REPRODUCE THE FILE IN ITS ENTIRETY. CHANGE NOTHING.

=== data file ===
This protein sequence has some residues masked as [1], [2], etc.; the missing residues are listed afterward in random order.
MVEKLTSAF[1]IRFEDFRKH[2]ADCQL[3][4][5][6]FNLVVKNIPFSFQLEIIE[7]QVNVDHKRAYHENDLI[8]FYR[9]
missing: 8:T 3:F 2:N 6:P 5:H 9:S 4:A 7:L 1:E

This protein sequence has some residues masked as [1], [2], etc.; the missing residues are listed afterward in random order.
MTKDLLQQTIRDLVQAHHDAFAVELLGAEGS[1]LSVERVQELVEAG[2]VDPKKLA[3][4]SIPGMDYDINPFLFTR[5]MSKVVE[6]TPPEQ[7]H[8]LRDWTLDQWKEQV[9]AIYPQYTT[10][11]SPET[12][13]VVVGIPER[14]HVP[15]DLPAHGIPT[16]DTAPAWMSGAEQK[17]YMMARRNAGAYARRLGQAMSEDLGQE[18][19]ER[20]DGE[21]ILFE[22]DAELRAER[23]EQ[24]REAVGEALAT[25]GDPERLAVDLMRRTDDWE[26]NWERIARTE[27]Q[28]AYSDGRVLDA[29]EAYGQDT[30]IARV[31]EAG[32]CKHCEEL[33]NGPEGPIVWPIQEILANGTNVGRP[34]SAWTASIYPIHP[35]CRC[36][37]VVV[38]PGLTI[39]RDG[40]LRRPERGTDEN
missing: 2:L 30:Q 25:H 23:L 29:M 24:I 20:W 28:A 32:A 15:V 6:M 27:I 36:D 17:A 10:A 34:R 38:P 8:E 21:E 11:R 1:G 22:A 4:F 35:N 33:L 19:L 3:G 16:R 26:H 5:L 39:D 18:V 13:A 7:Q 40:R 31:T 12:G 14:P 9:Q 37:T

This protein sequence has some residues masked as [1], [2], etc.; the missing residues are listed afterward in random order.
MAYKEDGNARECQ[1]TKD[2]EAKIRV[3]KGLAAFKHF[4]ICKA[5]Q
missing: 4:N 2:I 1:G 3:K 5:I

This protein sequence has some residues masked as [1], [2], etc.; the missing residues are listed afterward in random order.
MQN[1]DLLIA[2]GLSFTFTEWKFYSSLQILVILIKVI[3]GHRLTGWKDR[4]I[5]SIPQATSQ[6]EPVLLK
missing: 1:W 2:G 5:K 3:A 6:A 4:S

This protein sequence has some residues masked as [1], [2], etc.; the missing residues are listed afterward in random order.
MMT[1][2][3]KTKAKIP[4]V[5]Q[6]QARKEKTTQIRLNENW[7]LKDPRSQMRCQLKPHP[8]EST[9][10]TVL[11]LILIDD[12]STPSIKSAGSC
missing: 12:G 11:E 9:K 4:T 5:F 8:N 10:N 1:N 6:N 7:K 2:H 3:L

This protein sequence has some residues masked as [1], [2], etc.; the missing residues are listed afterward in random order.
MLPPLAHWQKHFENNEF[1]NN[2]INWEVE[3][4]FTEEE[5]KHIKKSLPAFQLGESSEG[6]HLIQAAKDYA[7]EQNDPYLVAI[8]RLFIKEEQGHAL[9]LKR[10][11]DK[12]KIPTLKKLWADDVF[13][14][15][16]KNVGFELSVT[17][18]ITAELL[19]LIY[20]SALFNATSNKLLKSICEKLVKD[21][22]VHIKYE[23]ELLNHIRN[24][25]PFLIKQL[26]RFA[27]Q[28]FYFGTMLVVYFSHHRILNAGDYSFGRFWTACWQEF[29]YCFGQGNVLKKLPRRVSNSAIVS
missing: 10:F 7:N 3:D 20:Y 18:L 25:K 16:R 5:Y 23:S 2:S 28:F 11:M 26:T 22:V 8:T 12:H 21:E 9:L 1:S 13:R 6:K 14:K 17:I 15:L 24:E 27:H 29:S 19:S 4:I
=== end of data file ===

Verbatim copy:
This protein sequence has some residues masked as [1], [2], etc.; the missing residues are listed afterward in random order.
MVEKLTSAF[1]IRFEDFRKH[2]ADCQL[3][4][5][6]FNLVVKNIPFSFQLEIIE[7]QVNVDHKRAYHENDLI[8]FYR[9]
missing: 8:T 3:F 2:N 6:P 5:H 9:S 4:A 7:L 1:E

This protein sequence has some residues masked as [1], [2], etc.; the missing residues are listed afterward in random order.
MTKDLLQQTIRDLVQAHHDAFAVELLGAEGS[1]LSVERVQELVEAG[2]VDPKKLA[3][4]SIPGMDYDINPFLFTR[5]MSKVVE[6]TPPEQ[7]H[8]LRDWTLDQWKEQV[9]AIYPQYTT[10][11]SPET[12][13]VVVGIPER[14]HVP[15]DLPAHGIPT[16]DTAPAWMSGAEQK[17]YMMARRNAGAYARRLGQAMSEDLGQE[18][19]ER[20]DGE[21]ILFE[22]DAELRAER[23]EQ[24]REAVGEALAT[25]GDPERLAVDLMRRTDDWE[26]NWERIARTE[27]Q[28]AYSDGRVLDA[29]EAYGQDT[30]IARV[31]EAG[32]CKHCEEL[33]NGPEGPIVWPIQEILANGTNVGRP[34]SAWTASIYPIHP[35]CRC[36][37]VVV[38]PGLTI[39]RDG[40]LRRPERGTDEN
missing: 2:L 30:Q 25:H 23:L 29:M 24:I 20:W 28:A 32:A 15:V 6:M 27:I 36:D 17:A 10:A 34:R 38:P 8:E 21:E 11:R 1:G 22:A 4:F 35:N 33:L 19:L 3:G 16:R 26:H 5:L 39:D 18:V 13:A 7:Q 40:R 31:T 12:G 14:P 9:Q 37:T

This protein sequence has some residues masked as [1], [2], etc.; the missing residues are listed afterward in random order.
MAYKEDGNARECQ[1]TKD[2]EAKIRV[3]KGLAAFKHF[4]ICKA[5]Q
missing: 4:N 2:I 1:G 3:K 5:I

This protein sequence has some residues masked as [1], [2], etc.; the missing residues are listed afterward in random order.
MQN[1]DLLIA[2]GLSFTFTEWKFYSSLQILVILIKVI[3]GHRLTGWKDR[4]I[5]SIPQATSQ[6]EPVLLK
missing: 1:W 2:G 5:K 3:A 6:A 4:S

This protein sequence has some residues masked as [1], [2], etc.; the missing residues are listed afterward in random order.
MMT[1][2][3]KTKAKIP[4]V[5]Q[6]QARKEKTTQIRLNENW[7]LKDPRSQMRCQLKPHP[8]EST[9][10]TVL[11]LILIDD[12]STPSIKSAGSC
missing: 12:G 11:E 9:K 4:T 5:F 8:N 10:N 1:N 6:N 7:K 2:H 3:L

This protein sequence has some residues masked as [1], [2], etc.; the missing residues are listed afterward in random order.
MLPPLAHWQKHFENNEF[1]NN[2]INWEVE[3][4]FTEEE[5]KHIKKSLPAFQLGESSEG[6]HLIQAAKDYA[7]EQNDPYLVAI[8]RLFIKEEQGHAL[9]LKR[10][11]DK[12]KIPTLKKLWADDVF[13][14][15][16]KNVGFELSVT[17][18]ITAELL[19]LIY[20]SALFNATSNKLLKSICEKLVKD[21][22]VHIKYE[23]ELLNHIRN[24][25]PFLIKQL[26]RFA[27]Q[28]FYFGTMLVVYFSHHRILNAGDYSFGRFWTACWQEF[29]YCFGQGNVLKKLPRRVSNSAIVS
missing: 10:F 7:N 3:D 20:Y 18:L 25:K 16:R 5:Y 23:S 2:S 28:F 11:M 26:T 22:V 8:T 12:H 21:E 9:L 1:S 13:R 6:K 14:K 17:I 15:L 24:E 27:H 29:S 19:S 4:I